Judith Nowotarski

Budget over, cue the whingers, here come the teacher unions

What is it with teacher unions and people involved in education?

They constantly have their hands out and when more money, in this case $857 million extra, is spent in their area of the economy they are whining like unpaid hookers that it wasn’t enough.

Early Childhood Council chief executive Peter Reynolds attacked the subsidy increases as a deliberate deception that will push-up charges for parents and reduce quality.

Salaries were a big cost to centres, and the subsidy related to that had increased by less than 1 per cent, Mr Reynolds said, which was below inflation and “another funding cut in drag”.

Ms Parata rejected that, and said ECE care was 33 per cent more affordable as a proportion of household income than 2007. Government spending on the sector had almost doubled since 2007/08.

“Parents can see from the Budget that the Government has allocated over $155 million [extra ECE funding]. That is a significant chunk of change over the next four years.”  Read more »

Bludgers want our money but no accountability

If Maori want continued government support best they start complying with the rules.

Maori language schools are prominent among those refusing to hand over national standards data to the Government – and critics fear at least one school is being punished for its stance.

A Ministry of Education report released under the Official Information Act shows almost half of schools given extra funding to teach in te reo have refused to report their pupils’ literacy and numeracy progress data.  Read more »

Teacher unions bullying confronted

The teacher unions are now resorting to bullying people who they think are supporters of Charter Schools. So far only Radio NZ has reported this.

Teacher unions have written to aspiring charter school operators in a last-ditch attempt to warn them off setting up the schools.

Radio New Zealand‘s education correspondent said the letters are the first time the Post Primary Teachers Association and the Educational Institute have directly lobbied groups wanting to set up the schools, which the government is calling partnership schools.

The letters say the schools could be cancelled as early as November next year with no compensation because opposition parties have vowed to abolish them.

They are being sent to 35 organisations that expressed interest in the schools, four of which are known to have made it to negotiations with the Government.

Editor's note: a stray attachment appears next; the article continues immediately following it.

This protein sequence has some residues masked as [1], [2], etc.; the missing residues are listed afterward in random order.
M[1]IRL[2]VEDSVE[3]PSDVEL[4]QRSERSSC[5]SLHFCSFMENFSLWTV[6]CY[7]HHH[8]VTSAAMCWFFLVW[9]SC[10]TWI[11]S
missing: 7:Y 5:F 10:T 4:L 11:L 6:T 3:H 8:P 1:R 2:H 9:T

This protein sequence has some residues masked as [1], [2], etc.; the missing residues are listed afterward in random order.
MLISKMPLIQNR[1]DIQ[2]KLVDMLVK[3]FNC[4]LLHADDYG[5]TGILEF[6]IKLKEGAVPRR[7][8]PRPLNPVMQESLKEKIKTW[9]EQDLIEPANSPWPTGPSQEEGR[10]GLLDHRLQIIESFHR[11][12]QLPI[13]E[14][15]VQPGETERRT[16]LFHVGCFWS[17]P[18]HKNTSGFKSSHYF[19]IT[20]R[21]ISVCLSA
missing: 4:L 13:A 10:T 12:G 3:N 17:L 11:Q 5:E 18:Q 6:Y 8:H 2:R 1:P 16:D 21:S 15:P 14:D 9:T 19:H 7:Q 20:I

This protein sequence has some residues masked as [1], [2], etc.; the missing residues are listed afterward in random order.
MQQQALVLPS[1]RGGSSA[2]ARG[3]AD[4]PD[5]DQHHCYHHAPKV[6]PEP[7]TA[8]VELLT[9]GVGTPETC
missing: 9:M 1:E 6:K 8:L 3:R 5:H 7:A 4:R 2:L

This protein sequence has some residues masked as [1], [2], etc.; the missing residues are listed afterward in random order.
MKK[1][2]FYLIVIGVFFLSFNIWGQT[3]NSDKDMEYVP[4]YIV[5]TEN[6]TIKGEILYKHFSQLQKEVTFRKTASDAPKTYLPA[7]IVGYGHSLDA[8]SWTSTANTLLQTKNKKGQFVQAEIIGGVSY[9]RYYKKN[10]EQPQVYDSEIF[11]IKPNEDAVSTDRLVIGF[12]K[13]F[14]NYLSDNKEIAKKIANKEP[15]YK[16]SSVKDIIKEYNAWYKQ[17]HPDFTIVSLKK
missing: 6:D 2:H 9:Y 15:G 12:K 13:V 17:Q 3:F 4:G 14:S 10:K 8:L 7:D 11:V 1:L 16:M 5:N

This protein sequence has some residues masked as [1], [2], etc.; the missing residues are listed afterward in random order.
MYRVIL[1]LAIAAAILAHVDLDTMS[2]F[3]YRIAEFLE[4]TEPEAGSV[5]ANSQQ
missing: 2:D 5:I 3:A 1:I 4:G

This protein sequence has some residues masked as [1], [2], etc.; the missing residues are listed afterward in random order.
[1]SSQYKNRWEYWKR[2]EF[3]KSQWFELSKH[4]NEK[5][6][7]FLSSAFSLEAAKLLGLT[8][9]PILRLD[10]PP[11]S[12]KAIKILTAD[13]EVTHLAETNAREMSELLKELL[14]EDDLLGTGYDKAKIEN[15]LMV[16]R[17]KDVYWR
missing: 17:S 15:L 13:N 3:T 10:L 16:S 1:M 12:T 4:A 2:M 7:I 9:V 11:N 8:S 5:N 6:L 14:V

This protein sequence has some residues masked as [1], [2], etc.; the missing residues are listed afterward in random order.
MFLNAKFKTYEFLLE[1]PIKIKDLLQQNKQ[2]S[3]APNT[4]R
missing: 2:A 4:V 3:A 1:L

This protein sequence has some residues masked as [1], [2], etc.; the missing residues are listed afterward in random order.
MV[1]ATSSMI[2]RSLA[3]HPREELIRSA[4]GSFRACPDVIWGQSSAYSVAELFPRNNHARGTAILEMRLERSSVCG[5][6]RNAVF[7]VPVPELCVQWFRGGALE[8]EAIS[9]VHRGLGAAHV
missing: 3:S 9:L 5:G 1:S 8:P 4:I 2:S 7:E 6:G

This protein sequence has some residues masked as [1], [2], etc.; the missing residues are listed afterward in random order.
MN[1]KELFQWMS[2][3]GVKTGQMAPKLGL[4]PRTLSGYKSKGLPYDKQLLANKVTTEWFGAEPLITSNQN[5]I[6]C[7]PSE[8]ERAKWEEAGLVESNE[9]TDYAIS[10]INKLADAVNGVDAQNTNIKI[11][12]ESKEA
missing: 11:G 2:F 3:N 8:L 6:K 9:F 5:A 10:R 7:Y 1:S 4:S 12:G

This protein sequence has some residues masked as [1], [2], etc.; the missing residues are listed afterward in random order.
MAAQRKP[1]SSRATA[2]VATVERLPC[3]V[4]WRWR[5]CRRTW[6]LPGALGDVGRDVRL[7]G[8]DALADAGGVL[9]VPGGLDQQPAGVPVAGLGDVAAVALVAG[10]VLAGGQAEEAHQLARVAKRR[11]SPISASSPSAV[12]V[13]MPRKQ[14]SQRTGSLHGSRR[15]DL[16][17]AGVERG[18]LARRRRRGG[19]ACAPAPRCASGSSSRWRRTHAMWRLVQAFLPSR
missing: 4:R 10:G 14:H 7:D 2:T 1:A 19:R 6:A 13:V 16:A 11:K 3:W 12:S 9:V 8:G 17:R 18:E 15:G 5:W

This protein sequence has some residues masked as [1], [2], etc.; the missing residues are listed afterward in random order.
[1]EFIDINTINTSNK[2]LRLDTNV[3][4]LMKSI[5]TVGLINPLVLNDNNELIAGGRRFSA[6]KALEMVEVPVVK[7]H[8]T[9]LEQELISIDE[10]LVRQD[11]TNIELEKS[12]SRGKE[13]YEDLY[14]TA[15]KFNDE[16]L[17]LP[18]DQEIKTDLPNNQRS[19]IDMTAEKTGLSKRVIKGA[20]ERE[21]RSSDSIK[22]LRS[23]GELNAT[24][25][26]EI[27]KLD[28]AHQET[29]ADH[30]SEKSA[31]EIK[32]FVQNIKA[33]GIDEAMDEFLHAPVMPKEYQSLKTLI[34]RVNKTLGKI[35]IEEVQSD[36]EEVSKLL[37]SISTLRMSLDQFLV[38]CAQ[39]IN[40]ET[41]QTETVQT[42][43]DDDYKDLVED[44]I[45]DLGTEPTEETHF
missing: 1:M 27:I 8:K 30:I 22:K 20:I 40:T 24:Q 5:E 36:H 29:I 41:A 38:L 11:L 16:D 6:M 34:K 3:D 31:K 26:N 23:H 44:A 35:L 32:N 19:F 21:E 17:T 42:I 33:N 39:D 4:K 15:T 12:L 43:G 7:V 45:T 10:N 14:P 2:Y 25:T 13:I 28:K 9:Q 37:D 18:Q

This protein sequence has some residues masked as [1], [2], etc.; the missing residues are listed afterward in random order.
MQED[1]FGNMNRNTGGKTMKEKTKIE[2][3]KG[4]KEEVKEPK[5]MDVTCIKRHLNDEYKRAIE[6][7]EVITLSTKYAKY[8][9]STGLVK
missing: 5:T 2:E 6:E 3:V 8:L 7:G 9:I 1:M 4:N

PPTA president Angela Roberts said charter schools will damage nearby state schools.

I have obtained copies of these letters and they are not lobbying, they are bullying plain and simple. This must be an orchestrated campaign because they were written and sent the same day. You have to love the PPTA letter, sent to an address in “Greenland”.

Education Union Bullying

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Unbelievable hypocrisy from the NZEI

The NZEI claim that one of the reasons they are against Charter Schools is that they will not be subject to the same public scrutiny as state schools. But…………when public schools are under scrutiny for not doing what their taxpayer funding requires them to do (e.g. teach children well) – NZEI leader Judith Nowotarski goes nuts and states:

“this is unfair and is about punishing and shaming a school”    Read more »

Shearer throws Maori/Pasifika children under the Union bus

David Shearer has pledged to repeal Charter Schools legislation.

As well as the desperation dripping from every announcement he makes there is humour in this one as he is only catching up on the same announcement Chris Hipkins made on April 19.

So – in New Zealand we know that Maori are trailing non-Maori by over 21% in terms of the number of children achieving Level 2 NCEA. We know that Pasifika are trailing by 14%. We know the latest Stanford report (the 2012 one) states that minority groups are beginning to genuinely prosper in general under the Charter Schools models and that models like the Kipp network have closed the income /achievement gap.

The study also found that the majority of charter school students are now economically disadvantaged, suggesting that the alternative system might now provide better education for less privileged students.

Shearer clearly cares for none of this and simply threatens to repeal the legislation and throw the children who might benefit under the union bus (IF Labour is elected and IF he is leader). He proposes no other solutions of course. One would think that is you cared for these groups you would try anything and everything that has working examples elsewhere.

The NZEI is delighted and they are clearly more important to Shearer than children are. Leader of NZEI Judith Nowotarski comes out with all the scare mongering discredited nonsense about charter schools and does no credit to the teaching profession in doing so (are teachers really happy with this kind of representation?). She also shows very little care for the Maori and Pasifika children by reproducing the “world class” mantra. Once again – the system is NOT world class for those groups.